12/09/2005 12:00AM

Two nice Kentucky-breds earn Zia Park stripes


LEXINGTON, Ky. - The semi-arid Southwest isn't the first place most people think of when considering a warm-weather racing experience. But the times they are a-changing.

The results from handle and attendance at the newly opened Zia Park in New Mexico clearly indicate that good horses are attracted to good purses, and that results in competitive racing.

For the finale of Zia Park's first season of racing, two Kentucky-breds - Real Dandy and Mr. Trieste - won the Zia Park Derby and the Zia Park Distance Championship, respectively. Both came to Zia Park's initial meeting with earlier stakes victories.

By winning the derby and the Distance Championship at Zia Park, Real Dandy and Mr. Trieste were confirming earlier estimations of their athletic ability.

Both colts were well-intended yearlings who brought solid prices. Neither, however, was especially precocious. Yet given the time to mature and come to their best form, Real Dandy, 3, and Mr. Trieste, 4, have proven themselves to be thoroughly useful competitors.

Real Dandy is a son of the Saint Ballado horse Yankee Victor, whose greatest success on the track was a victory in the Metropolitan Handicap of 2000. Retired to stud at Airdrie in 2001, Yankee Victor sired Real Dandy as part of his first crop of 74 foals, which were born in 2002.

The partnership of Thomas-Lakin-Kintz bred the Zia Park Derby winner from the Jade Hunter mare Berga, and sold Real Dandy as a yearling at the Keeneland September sale in 2003 for $75,000.

Becky Thomas, owner of Sequel Bloodstock and a well-known breeder, noted that the Thomas-Lakin-Kintz partnership bought Berga at the dispersal of Allen Paulson's breeding stock at Keeneland November in 2000 for $95,000.

At the recent Keeneland November breeding stock sale, Thomas and partners sold Berga for $280,000 to Ashwood Trace Far, and her foal of 2005 by Yonaguska to Man o' War Bloodstock for $200,000. When sold, Berga was in foal to first-year sire Strong Hope.

Thomas said that as she and her partners have expanded into standing stallions and owning a more diversified equine business portfolio, "we have added more mares, and because of that, we have had to have more cash flow."

Improving the liquidity of her operation entails selling more horses as weanlings and yearlings, rather than retaining them all for the 2-year-old sale market.

The sale of Berga and her foal were part of the cash-flow program, and the immediate beneficiary is Mike Ryan, who purchased the mare under the Ashwood Trace banner.

"Berga is an average-sized, long-bodied, correct mare who stands over a lot of ground," Ryan said.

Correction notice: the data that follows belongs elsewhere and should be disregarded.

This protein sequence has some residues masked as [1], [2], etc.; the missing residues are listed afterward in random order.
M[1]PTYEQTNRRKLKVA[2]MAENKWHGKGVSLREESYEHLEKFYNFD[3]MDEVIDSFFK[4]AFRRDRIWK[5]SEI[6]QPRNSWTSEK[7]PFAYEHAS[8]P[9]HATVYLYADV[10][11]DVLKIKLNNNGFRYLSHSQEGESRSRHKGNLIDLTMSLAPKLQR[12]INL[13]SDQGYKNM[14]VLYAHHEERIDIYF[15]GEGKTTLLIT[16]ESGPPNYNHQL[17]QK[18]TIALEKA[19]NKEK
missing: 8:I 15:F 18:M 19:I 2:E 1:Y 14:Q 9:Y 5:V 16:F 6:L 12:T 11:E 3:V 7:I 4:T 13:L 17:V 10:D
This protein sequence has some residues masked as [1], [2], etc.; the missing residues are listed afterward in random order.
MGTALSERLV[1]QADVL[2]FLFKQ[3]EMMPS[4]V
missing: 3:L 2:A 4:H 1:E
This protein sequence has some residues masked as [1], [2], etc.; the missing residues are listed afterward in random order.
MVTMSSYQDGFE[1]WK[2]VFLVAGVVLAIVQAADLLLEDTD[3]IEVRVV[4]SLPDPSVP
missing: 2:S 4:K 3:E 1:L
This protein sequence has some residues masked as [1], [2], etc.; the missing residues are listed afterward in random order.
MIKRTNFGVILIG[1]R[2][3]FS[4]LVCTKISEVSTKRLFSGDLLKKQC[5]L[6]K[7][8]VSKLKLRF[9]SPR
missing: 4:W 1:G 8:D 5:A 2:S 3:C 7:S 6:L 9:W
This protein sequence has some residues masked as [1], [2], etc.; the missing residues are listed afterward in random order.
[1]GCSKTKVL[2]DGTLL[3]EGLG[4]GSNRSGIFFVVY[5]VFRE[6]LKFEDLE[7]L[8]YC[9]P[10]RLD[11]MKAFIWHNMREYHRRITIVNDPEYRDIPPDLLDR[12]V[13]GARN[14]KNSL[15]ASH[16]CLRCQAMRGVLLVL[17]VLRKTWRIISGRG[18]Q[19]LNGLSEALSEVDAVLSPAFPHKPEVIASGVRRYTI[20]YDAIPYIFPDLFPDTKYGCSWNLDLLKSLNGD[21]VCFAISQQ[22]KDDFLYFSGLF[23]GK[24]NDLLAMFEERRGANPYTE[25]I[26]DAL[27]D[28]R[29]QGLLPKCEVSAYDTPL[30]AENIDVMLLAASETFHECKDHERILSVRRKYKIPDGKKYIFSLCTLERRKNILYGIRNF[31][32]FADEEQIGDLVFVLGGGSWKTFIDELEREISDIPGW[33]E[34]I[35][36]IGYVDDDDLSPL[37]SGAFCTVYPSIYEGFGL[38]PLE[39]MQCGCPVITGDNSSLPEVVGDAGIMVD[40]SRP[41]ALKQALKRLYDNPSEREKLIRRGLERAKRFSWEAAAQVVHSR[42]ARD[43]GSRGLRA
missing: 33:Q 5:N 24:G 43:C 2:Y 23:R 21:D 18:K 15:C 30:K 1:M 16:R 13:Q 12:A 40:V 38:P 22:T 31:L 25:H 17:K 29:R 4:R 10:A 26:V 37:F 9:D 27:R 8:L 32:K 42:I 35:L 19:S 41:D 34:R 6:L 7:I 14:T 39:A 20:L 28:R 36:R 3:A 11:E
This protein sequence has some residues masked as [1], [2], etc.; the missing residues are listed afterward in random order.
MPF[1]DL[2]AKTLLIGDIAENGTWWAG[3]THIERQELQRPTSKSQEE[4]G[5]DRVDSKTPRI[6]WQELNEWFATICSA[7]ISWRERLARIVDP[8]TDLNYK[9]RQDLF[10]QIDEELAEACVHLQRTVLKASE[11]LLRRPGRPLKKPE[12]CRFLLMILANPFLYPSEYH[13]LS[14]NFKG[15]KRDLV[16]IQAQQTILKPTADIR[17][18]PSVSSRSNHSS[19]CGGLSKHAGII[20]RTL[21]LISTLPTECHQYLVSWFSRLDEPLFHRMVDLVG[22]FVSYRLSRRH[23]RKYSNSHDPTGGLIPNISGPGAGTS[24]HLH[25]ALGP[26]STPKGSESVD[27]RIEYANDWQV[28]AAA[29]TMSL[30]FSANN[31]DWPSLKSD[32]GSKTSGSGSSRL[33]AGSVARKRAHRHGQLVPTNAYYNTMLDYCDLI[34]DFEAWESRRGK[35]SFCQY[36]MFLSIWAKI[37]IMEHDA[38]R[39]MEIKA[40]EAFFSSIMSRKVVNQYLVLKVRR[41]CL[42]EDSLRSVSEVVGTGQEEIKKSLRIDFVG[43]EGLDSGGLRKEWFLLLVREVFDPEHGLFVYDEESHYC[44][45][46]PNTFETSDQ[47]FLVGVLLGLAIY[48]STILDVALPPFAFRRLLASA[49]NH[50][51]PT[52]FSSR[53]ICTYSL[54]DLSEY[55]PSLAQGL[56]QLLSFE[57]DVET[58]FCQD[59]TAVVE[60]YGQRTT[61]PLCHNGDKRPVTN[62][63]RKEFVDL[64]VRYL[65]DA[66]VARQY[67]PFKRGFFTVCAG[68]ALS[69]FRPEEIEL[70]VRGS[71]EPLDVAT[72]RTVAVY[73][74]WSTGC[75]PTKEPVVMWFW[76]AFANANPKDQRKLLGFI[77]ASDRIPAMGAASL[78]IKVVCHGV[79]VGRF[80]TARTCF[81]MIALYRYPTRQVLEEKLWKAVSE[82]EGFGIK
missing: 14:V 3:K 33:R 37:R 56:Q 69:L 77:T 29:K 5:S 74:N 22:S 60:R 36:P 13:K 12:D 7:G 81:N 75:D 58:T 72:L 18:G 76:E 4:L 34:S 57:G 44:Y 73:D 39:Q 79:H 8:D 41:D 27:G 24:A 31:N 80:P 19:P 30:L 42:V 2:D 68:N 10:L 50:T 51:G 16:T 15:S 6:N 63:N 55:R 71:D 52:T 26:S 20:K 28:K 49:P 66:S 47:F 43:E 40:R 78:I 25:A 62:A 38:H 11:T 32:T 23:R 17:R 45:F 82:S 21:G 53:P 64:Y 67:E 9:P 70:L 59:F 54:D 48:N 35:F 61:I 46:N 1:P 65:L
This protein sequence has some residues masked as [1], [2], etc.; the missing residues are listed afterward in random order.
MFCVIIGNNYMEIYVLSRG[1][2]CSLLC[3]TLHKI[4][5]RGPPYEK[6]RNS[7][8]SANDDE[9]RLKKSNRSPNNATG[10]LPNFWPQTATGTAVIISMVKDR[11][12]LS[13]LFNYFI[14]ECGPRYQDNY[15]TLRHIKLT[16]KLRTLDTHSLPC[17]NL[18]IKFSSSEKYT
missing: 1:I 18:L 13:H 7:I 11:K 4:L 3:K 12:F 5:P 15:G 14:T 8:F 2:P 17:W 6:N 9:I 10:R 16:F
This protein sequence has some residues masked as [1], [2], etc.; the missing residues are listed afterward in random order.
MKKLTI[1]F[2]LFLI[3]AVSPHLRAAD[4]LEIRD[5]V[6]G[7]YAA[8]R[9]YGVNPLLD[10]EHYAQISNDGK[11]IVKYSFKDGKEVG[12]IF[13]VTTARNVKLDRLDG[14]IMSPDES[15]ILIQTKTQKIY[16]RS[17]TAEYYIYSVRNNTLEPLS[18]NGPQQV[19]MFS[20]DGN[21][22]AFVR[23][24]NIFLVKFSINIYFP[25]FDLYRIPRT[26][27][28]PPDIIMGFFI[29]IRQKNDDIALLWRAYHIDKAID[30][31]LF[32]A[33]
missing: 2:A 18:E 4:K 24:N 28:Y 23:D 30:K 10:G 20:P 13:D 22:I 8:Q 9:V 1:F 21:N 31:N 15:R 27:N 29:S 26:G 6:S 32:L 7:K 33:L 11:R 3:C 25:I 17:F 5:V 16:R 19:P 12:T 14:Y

He is still considering stallions for her next mating.

Well spotted in his racing, Real Dandy surely is going to raise the commercial profile of his dam. He won the West Virginia Derby at Mountaineer in August and has placed in two other graded stakes in 2005. To date, Real Dandy has won 4 of 19 races, with earnings of $819,935. He is Yankee Victor's leading earner. Yankee Victor stood at Airdrie Stud for $15,000 live foal until he was sold on Friday to the Korean Racing Association.

In contrast to the growing fortunes of Yankee Victor, the sire of Mr. Trieste is the deceased Old Trieste, who stood at Jonabell before his death in January 2003.

A multiple graded-stakes winner whose best victories came in the Swaps Stakes and Del Mar Breeders' Cup Handicap, Old Trieste stood for $25,000.

Old Trieste's best-known racers are Breeders' Cup Sprint winner Silver Train and Minister Eric, who won the San Fernando Stakes and ran second in the Breeders' Cup Juvenile.

Minister Eric and Mr. Trieste are among the 44 foals in Old Trieste's first crop. Mr. Trieste was actually the first winner for Old Trieste, who raced for Gary Biszantz's Cobra Farm.

Cobra Farm bred Mr. Trieste in Kentucky from the Silver Deputy mare Angel's Tearlet, and Mr. Trieste is her first foal. The colt sold for $160,000 at the Fasig-Tipton Kentucky select yearling sale in 2002 and went into training with Ken McPeek.

After winning his second start, Mr. Trieste ran a half-dozen times in good Midwestern allowance races, with four finishes in the money. Then, Mr. Trieste was dropped into a claiming race at Ellis Park for his ninth career start and was claimed out of a victory there by current owner Richard Lueck for $30,000 in 2004.

Second in his first start for Lueck, Mr. Trieste has not lost again, and began his run of successes with the non-black-type Albuquerque Derby in September of last year.

Last weekend, the colt won his eighth consecutive race when he drew off to a four-length victory in the Zia Park Distance Championship. His winning streak has come while racing on the tracks of the sunny Southwest. He won two previous races at Zia Park in October and November.

To date, Mr. Trieste has won 10 of his 18 races and earned $331,292. He is unbeaten in five starts in 2005, including four stakes victories.

Mr. Trieste has a 3-year-old full brother named Prince Trieste.

Angel's Tearlet has a 2-year-old filly by Woodman named Tearful, a yearling colt by Elusive Quality, a weanling colt of 2005 by Grand Slam, and is in foal for 2006 to Pleasantly Perfect.